Next Wednesday is Kansas' birthday, if states have such things.
Next Wednesday is Kansas' birthday, if states have such things. It will be a ripe old 153 years old, 38 years older than the world's oldest person. Ergo, no one alive today was alive when Kansas became the 34th state on Jan. 29, 1861.
Fort Leavenworth was already 34 years old, and the town of Leavenworth was seven years old. The fort was the first permanent Army fort west of the Missouri River, and today is the second oldest active fort in the nation.
As several candidates for city council office said in a past debate, every state has a first city, so that is not an important thing. Maybe not. But having the second most historic fort in the nation should be important.
It's not, according to any almanac you look at today. I've complained for years about the absence of Leavenworth and Fort Leavenworth in almanacs and any other history book one chooses to consult. We don't exist.
As a former Leavenworth citizen of the year and member of the Convention and Visitors Bureau told me many years ago, "The people in Topeka who send information to almanacs and other history books do not recognize that anything east of Topeka exists."
I didn't believe it at the time, but in the ensuing years I've found it to be true. We don't exist, nor does our history.
The last news article about tourism I saw listed Kansas as number 49 in tourism. Considering there are 50 states, that's not so good. But if all almanacs and other historical publications exclude our existence and history, how could tourists know about us? And if we have no history, why would they want to come here?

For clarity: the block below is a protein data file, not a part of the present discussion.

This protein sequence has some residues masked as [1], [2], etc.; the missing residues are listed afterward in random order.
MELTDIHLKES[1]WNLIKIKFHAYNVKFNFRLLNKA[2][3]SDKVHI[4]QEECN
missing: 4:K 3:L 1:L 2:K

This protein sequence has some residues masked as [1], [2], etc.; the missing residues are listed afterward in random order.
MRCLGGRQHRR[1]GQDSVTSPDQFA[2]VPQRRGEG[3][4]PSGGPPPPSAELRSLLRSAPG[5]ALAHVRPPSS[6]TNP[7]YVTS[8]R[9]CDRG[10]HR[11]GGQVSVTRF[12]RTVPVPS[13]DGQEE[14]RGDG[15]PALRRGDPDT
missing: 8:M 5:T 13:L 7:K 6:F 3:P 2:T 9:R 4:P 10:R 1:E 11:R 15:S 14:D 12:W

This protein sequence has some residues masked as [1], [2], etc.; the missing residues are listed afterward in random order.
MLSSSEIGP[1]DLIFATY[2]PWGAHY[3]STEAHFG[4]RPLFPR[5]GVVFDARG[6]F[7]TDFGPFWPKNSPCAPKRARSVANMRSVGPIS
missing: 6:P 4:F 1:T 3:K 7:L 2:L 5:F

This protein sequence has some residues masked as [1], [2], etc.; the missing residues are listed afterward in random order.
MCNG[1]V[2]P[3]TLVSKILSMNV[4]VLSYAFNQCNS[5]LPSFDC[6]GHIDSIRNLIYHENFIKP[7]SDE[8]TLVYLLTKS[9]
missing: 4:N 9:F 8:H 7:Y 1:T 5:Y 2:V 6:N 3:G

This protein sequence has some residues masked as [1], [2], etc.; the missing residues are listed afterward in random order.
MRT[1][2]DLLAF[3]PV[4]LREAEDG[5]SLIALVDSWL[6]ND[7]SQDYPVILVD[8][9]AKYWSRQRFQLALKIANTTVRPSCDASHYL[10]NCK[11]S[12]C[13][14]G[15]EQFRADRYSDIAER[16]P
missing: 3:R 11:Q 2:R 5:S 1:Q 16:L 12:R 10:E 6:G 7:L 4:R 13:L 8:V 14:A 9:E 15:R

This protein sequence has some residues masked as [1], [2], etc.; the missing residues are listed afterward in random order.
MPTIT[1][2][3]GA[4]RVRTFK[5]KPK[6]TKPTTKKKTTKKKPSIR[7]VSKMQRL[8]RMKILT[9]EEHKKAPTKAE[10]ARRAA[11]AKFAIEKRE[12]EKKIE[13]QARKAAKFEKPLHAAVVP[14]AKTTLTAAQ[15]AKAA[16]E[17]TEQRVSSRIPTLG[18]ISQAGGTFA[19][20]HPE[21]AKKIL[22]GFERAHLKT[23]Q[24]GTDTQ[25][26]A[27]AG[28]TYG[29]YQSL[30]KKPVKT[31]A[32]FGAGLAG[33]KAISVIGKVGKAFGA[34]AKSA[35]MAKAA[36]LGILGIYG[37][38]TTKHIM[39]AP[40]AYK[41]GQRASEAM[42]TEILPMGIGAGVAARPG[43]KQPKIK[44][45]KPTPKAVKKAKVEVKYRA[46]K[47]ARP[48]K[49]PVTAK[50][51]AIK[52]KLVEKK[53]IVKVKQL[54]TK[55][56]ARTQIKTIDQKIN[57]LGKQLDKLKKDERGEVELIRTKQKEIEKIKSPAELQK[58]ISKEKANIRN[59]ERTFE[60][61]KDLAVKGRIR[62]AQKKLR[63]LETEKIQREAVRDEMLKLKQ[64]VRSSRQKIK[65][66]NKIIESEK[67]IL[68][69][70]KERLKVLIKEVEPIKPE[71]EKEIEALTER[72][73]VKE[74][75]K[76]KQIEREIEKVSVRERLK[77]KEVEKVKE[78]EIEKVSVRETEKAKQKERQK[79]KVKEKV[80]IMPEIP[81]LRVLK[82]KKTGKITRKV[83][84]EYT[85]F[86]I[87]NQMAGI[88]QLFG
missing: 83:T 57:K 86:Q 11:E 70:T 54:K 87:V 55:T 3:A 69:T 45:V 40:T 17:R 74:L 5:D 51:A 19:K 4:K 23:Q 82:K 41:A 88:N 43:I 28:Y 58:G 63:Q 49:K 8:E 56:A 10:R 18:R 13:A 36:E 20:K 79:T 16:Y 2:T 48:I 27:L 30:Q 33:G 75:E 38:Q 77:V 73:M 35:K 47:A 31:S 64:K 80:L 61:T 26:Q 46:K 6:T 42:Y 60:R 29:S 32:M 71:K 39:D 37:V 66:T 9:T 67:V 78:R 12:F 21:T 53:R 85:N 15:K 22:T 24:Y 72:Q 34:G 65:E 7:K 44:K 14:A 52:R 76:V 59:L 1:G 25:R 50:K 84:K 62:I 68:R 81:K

Leavenworth once publicized itself as "Where the West began." But that obviously hasn't been publicized that to those who publicize the state to the nation's almanac publishers.
We are here, and we know we are here, and we love our heritage and our history. What do we need to do to convince those in Topeka that we are here? Gov. Sam Brownback, when he was a senator, spoke to the CGSC class several times, and was a very popular speaker.
And he had many seminars with students in the CGSC second year school, the School of Advanced Military Studies (SAMS). So he is well aware of our existence and supposedly our history. Perhaps if hundreds of readers send this column to the governor, it will refresh his memory that we are here, we do exist, we do have a history, and he might just energize the proper agency in Topeka that submits information to almanacs to tell them we do exist.
It might even work if only one or two of you send the governor this column. He'll never see it of course, but assistants might, and they might take action. Any action could help.
I'm tired of my state of choice, with its rich history and importance to the nation, being ignored by people in Topeka who send information to the producers of almanacs.
In the World Almanac, under famous Kansans, are listed John Brown, Carry Nation, and Dwight Eisenhower. Brown was born in Connecticut and lived in Kansas only 13 months of his 59-year life; Nation was born in and is buried in Missouri, but she did die in Leavenworth in 1911. Ike was born in Texas but grew up in Abilene and is buried there. That's just an example of inaccuracies that abound about Kansas. None was a native.
Hopefully my 2014 column about Kansas' birthday will have the good news that almanacs recognize our 154 years of existence. If not, I'll continue my rampage against those in Kansas who do not know their Kansas history. Happy birthday to my adopted state.
John Reichley is a retired Army officer and retired Department of the Army civilian employee.